Because Mitt Romney has a successful business background, I argue that he is in an excellent position to actually revise our tax code and do it in an intelligent manner.  It is one more reason why I believe that we should elect him president three months from now.

Paul Ryan

As I said in an earlier blog, I will support whichever of the potential running mates Romney chooses.  His choice of Paul Ryan is excellent.  It is one more indication that Romney is very serious about getting our economy back on track.  Ryan will be missed in the House of Representatives, but can actually do more to help the economy from the vantage point of the White House than he can from the House of Representatives.

Because all of the political pundits called for Romney to avoid Ryan and select someone who could attract one or another voting block, it is a clear indication that Romney is his own man, and I like that.  Some fear that Ryan scares too many people because of his poorly understood budget plan, and argue that it would be better to select a member of a minority or a woman so that more votes could be attracted to the Republican ticket.  This selection seems to say "I, Mitt Romney, am serious, the voter has to choose the direction for our country."

It is amazing to me that President Obama is still ahead in the polls.  If those counts are correct we are set to reject fiscal sanity in favor of empty liberal promises.  I refuse to believe that the people of this country will do that.  We are smarter than David Axelrod thinks. My assumption is that the silent majority will come to our rescue in November.  If they don't, this country is pretty much done.

Thursday, August 9, 2012

Women and the election.

If I were a woman, who would I vote for in November?  Yep, you guessed it.  I would vote the conservative ticket from president all the way down to dogcatcher - and here is why.

Some of us conservatives argue about very important details, but virtually all of us hold family to be the critical building block of this country.  Strong family values are critical to the health and welfare of our country and for all of the people living here - regardless of gender.  When we are young, we sometimes stress out about family controls, but when we have our own family we understand that the strength of that unit underpins everything that we are and do.  As an adult looking back, I understand that it was my mother and father that gave me my start.  When I compare the richness of my upbringing in a middle class home with those that I know who grew up in broken homes, I understand exactly how fortunate I was.

Liberal policies sound great when we are at a point in our lives when we want to escape the authority of mom and dad and try our wings in the world.  It is a time of experimentation and I freely confess that I was attracted to liberal thought a lot during my first two years in college.  The Korean war made me rethink fundamentals and I was much more pragmatic when I returned to civilian life.  I think that kind of a transformation happens to a lot of us as we face the reality of the real world around us and it accounts for the polls that show that both men and women grow more conservative as they grow more mature.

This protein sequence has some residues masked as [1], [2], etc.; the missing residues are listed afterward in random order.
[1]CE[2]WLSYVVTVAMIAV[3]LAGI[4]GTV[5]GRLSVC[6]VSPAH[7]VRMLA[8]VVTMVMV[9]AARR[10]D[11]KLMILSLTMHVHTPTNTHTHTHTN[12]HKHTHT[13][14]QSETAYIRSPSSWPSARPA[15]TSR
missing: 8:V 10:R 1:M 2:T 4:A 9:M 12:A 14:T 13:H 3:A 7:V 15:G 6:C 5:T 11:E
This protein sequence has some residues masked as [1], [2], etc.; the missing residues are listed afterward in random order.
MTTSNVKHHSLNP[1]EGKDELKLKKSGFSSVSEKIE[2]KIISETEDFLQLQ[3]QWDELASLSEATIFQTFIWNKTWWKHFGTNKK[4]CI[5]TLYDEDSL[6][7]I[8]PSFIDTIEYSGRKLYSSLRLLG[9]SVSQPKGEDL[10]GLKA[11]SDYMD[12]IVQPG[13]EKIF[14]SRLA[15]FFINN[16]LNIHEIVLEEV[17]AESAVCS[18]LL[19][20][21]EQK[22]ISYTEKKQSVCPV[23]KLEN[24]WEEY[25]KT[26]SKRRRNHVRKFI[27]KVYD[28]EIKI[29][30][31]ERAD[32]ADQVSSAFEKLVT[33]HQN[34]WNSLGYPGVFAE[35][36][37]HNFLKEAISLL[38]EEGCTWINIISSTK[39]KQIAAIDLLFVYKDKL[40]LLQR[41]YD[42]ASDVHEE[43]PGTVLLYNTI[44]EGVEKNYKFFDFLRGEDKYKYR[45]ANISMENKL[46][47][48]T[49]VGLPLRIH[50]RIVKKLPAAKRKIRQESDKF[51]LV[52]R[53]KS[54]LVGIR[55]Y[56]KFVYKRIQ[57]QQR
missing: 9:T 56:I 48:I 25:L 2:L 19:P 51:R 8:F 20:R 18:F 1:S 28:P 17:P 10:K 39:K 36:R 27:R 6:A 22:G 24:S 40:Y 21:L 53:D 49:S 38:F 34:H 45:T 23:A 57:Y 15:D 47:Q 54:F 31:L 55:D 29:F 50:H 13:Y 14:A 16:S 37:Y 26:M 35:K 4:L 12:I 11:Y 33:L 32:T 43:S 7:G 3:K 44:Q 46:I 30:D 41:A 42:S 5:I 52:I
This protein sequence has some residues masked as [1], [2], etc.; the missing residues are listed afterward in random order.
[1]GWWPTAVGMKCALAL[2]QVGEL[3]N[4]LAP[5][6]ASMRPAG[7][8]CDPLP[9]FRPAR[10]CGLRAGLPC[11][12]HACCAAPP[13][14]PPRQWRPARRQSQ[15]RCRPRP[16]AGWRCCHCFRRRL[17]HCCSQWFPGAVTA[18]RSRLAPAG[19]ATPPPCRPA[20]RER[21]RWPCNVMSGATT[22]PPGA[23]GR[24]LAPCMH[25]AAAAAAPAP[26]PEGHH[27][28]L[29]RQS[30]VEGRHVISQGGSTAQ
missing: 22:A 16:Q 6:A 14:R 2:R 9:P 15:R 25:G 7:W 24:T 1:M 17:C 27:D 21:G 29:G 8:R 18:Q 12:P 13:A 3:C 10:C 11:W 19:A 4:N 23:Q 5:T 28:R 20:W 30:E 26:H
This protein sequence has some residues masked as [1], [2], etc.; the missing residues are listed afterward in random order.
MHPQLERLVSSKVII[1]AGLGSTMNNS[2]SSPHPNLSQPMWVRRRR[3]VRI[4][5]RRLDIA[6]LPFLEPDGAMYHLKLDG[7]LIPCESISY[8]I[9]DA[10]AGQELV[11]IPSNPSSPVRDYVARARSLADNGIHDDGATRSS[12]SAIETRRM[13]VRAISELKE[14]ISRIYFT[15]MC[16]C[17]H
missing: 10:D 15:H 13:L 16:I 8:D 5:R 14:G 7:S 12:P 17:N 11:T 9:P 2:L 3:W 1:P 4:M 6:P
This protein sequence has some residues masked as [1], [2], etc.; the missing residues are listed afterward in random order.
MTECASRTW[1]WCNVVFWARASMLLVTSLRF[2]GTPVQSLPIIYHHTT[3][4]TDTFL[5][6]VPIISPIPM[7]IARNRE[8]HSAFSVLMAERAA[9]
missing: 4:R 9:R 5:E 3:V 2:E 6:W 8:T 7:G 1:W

One of my biggest problems with liberal thought is that it wants to replace each of our individual freedoms with a new law or government regulation.  When this happens, conservatives are forced to respond in kind.  As a result, our society has gotten so litigious that we spend half of our lives arguing about the fine print in mountains of regulation and libraries of law books.  In my childhood, I was taught what was right and what was wrong by my mother and father.  When I went out into the world, I knew the difference and that was what governed my actions - not an arcane piece of legislation buried in a book that I had never read in some far off capital city.

There is currently an argument in this country as to what constitutes marriage, so the knee jerk solution is to pass a new law.  I say that is stupid.  I'm married and I guarantee you that the piece of paper is not what holds my wife and I together.  After all, it is easy to get another one that says that we are not married any longer if we so choose.  We made a personal commitment that is far more meaningful to both of us than the legalese written by a huddle of lawyers and politicians in one or another capital city.  I honestly believe that government ought to get out of the marriage business - entirely.  If two people want to live together they should be able to do so no matter their gender and I don't really care if they say that they are married or not, nor do I care if someone else says that they are not really married.  If they want a priest to bless them, fine.  If they do not - no problem.  Look around you.  That is reality, irregardless of what the highly paid politicians and lawyers might say or do.